Seventh, in the meeting on the 24th of November, the Head Master admitted that Mr Knowland’s video was in fact “not the real problem”, and was not the ultimate reason for his dismissal. The Head Master said that Mr Knowland was dismissed for some action subsequent to the video which could not be disclosed to the boys. In the Head Master’s words: for “what happened after the video”. It has been made clear that this subsequent action was Mr Knowland’s refusal to take down the video from his private YouTube page. We urge the Provost and Fellows to recognise that the rightness or wrongness of Mr Knowland’s refusal to take down the video still consists in the rightness or wrongness of the video itself. If, as the Head Master accepts, the video is “not the real problem”, we struggle to understand where Mr Knowland has done wrong. In sum, there is no evidence of any wrongdoing in the video nor in the declining to remove it at the result of a capricious request.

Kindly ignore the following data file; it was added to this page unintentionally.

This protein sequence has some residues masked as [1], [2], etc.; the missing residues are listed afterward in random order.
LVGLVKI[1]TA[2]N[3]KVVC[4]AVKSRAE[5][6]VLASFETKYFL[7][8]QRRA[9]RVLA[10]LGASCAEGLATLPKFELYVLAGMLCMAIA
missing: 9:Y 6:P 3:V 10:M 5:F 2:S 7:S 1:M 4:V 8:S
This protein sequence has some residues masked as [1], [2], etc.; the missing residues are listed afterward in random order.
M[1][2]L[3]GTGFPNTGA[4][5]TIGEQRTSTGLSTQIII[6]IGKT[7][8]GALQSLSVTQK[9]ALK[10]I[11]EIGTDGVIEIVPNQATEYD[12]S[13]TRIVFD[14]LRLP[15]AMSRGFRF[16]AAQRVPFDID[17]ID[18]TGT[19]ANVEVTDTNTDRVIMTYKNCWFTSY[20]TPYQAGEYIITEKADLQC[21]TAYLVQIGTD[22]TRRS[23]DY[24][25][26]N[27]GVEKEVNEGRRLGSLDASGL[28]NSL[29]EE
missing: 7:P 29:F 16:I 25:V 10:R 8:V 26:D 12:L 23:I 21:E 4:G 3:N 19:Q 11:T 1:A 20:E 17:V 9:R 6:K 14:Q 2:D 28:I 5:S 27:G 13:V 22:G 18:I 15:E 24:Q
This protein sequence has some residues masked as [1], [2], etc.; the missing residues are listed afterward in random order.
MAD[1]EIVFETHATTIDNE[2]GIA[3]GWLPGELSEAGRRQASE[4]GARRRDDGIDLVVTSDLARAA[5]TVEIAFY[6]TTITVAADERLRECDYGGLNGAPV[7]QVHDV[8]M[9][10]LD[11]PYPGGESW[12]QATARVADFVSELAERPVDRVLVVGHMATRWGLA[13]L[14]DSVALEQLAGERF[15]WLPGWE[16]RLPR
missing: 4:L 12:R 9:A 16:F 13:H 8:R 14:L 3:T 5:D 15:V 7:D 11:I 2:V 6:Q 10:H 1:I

Moreover, we believe the Head Master should not expect absolute obedience from his staff. They are not children. It is unsurprising that the Head Master has had to resort to punishment and threats to enforce such a style of government.

Those who have signed below do not necessarily support the ideas presented in Mr Knowland’s video. We all, however, support his freedom to express them.

We urge the Provost and Fellows to rule in favour of freedom of thought and expression. We hope that you will rule compassionately, and that you reinstate Mr Knowland.

Yours sincerely,

The undersigned